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Exploring next-gen energy efficiency technologies for cruise ships

Many leading cruise ship owners have invested heavily in making their fleets more energy efficient, aiming to mitigate future, potentially higher fuel expenses and reducing emissions. But how can they move the dial further? Antonio Prestigiacomo, Business Development Manager North America at DNV, sheds light on some promising energy-saving technologies currently being explored.

The cruise industry has made significant efforts to optimize operations for greater environmental and commercial sustainability. However, with the advancement of new successful technologies in other ship segments, there remains significant untapped potential for further cost and emission reductions within the cruise sector. 

DNV Maritime Advisory has established a dedicated global cruise segment expertise team, drawing upon the company’s extensive experience in the broader maritime industry. Our experts are actively utilizing their knowledge and expertise in energy efficiency to support the cruise sector in their decarbonization initiatives.

A key insight is that technologies such as ship management system modeling and simulation, propulsions power optimization, bulbous bow optimization, and onboard fuel cells – whether employed individually or in combination – have the potential to drive energy savings. These savings directly translate into proven reductions in fuel consumption and carbon emissions, thereby lowering operational costs and improving cruise ships’ Carbon Intensity Indicator (CII rating).

1: Modelling and simulation for improving cruise ship energy efficiency

Modelling and simulation can comparatively assess and optimize the performance of complex machinery systems. Such systems consist of conventional components (e.g. engines, propellers, electrical devices) and new technologies like fuel cells and carbon capture units. 

Quantifying how complex systems holistically respond to external factors (e.g. weather, route, speed and load) enables design, operation and maintenance optimized for energy efficiency to cut fuel consumption and emissions.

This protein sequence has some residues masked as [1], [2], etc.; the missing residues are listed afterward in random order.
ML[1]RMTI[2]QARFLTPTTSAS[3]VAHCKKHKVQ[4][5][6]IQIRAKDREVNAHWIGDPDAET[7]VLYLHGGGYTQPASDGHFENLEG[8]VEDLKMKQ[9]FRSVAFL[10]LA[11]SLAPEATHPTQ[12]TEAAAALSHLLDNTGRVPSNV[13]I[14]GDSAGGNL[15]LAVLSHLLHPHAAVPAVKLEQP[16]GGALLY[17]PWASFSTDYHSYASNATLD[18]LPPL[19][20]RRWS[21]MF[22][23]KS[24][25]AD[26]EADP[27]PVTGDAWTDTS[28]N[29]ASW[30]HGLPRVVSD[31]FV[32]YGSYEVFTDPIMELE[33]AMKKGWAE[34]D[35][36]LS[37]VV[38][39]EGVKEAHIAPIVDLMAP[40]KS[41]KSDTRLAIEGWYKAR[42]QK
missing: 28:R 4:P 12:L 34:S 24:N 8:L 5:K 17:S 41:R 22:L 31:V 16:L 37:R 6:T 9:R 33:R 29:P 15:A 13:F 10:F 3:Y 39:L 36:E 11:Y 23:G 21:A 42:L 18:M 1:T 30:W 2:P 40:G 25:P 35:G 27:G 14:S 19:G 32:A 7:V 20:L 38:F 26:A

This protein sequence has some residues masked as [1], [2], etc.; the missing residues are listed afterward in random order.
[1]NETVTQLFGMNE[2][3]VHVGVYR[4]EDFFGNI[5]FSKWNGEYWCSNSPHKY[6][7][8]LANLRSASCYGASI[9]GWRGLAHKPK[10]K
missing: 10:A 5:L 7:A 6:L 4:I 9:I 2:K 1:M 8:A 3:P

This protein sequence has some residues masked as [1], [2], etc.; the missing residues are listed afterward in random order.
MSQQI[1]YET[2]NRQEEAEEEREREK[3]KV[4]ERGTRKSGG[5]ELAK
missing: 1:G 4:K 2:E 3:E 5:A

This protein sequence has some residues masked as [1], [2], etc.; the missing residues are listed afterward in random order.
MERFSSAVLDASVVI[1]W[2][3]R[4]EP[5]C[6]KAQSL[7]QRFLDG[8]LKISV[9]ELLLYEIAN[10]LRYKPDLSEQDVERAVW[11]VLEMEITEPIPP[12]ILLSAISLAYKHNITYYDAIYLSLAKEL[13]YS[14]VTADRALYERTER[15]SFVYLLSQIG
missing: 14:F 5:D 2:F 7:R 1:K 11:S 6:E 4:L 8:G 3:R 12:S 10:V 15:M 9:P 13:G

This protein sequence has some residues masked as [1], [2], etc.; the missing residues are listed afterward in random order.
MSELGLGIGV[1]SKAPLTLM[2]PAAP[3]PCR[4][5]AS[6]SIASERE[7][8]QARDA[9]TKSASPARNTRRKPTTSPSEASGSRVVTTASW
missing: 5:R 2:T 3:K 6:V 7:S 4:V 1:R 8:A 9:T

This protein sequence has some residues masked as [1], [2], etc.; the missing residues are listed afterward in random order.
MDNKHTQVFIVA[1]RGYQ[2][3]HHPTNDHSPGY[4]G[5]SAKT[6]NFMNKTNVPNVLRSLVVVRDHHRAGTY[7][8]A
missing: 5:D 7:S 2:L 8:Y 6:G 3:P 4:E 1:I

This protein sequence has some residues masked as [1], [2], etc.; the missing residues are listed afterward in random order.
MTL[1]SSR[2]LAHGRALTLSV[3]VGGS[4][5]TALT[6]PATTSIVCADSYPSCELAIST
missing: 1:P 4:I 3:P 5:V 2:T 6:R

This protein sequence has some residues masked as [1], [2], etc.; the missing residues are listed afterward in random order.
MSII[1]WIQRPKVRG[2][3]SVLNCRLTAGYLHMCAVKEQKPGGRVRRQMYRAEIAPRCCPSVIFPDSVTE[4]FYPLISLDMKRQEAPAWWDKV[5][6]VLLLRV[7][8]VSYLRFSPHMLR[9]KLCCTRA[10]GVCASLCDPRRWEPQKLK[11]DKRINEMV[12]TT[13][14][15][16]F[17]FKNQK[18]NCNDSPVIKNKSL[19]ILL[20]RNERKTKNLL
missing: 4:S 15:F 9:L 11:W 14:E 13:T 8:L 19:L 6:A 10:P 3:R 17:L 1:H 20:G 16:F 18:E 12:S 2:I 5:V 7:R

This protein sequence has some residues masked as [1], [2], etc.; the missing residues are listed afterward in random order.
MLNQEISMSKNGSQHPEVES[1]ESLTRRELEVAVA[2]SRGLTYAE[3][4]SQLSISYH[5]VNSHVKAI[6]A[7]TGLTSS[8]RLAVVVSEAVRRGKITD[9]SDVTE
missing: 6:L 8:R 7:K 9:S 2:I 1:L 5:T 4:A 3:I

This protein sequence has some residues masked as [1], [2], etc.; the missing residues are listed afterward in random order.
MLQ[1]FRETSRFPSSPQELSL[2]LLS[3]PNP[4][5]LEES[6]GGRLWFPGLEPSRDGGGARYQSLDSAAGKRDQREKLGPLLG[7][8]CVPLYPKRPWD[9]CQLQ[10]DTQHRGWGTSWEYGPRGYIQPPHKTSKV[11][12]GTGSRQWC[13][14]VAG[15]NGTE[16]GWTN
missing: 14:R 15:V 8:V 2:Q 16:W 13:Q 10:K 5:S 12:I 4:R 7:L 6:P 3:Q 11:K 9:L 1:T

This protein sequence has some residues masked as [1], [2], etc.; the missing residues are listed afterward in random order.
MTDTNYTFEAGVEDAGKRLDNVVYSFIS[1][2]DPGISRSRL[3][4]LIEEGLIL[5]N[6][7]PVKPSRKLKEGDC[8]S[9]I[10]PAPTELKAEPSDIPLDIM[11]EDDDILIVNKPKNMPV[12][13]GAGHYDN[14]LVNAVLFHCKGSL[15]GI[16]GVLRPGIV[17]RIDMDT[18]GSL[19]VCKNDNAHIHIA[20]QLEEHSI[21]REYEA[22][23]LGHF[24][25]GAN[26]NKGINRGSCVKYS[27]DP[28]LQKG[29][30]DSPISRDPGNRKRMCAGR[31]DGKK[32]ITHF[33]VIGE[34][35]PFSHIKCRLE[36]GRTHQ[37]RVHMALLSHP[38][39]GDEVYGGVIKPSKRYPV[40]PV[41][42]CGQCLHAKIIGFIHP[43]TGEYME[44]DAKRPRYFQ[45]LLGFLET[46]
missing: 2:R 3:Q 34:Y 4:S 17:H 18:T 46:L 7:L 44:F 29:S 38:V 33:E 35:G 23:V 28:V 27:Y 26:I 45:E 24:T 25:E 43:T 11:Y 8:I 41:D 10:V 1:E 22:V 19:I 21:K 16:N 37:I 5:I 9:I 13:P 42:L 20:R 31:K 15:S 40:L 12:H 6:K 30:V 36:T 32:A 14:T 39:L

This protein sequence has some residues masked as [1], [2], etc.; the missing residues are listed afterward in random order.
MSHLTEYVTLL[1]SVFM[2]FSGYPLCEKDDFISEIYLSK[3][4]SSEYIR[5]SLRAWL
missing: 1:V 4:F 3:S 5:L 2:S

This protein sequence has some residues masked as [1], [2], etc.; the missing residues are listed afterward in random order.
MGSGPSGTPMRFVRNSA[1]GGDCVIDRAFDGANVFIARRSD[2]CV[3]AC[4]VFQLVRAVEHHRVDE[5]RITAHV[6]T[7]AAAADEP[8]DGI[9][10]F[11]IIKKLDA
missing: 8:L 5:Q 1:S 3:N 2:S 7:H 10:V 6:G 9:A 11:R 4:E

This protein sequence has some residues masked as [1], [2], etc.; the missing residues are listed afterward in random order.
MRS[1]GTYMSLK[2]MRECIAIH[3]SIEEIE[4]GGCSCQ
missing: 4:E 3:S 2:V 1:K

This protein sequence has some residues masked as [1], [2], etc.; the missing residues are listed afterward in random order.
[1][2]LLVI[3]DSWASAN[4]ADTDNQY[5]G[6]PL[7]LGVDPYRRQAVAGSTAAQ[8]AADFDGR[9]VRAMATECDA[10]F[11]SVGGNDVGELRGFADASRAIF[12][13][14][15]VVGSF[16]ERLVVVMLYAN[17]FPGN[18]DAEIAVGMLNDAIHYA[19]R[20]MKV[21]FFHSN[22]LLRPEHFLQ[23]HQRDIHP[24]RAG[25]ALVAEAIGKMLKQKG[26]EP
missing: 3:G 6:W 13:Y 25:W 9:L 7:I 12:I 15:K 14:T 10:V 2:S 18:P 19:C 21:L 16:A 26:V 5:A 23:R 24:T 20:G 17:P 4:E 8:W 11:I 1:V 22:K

Past studies have demonstrated up to 10% efficiency improvements using simulation-based optimization of cruise machinery systems. 

COSSMOS tool enables deep analysis of complex ship systems 

DNVs Complex Ship Systems Modelling and Simulation (COSSMOS) platform is specifically developed to evaluate the energy efficiency, environmental performance, safety and reliability of ship machinery systems.

The tool facilitates the performance evaluation of new technologies that lower emissions and fuel consumption (e.g. fuel cells, carbon capture and batteries). 

DNV’s COSSMOS tool has been in use for many years in other shipping sectors and is now being used in the cruise industry as a next step to conserve energy in operations.

2: Optimizing cruise newbuilds to use less propulsion power

Cruise ships operate at speeds determined by their destination schedules, and often operate outside their design condition. Hence, designing and building ships to a specified speed with the installed power does not guarantee efficient operation in service.

However, reducing the energy required for propulsion, the largest power consumer on a cruise ship, directly translates into less fuel use and reduced carbon emissions.

Optimizing the newbuilding vessel design can have significant benefits for fuel efficiency. When applied early in the newbuild process, it will have little or no impact on building expenses.

Reducing propulsion energy with computational fluid dynamics

DNV has developed an efficient process based on parametric modelling and systematic formal optimization, and computational fluid dynamics. This process simulates propulsion power and efficiency in anticipated operating conditions for thousands of candidate designs. Ultimately, it identifies the optimal design choice tailored to the vessel’s expected range of operating conditions.

The DNV process has been applied on several hundred newbuild projects across various vessel segments, including cruise.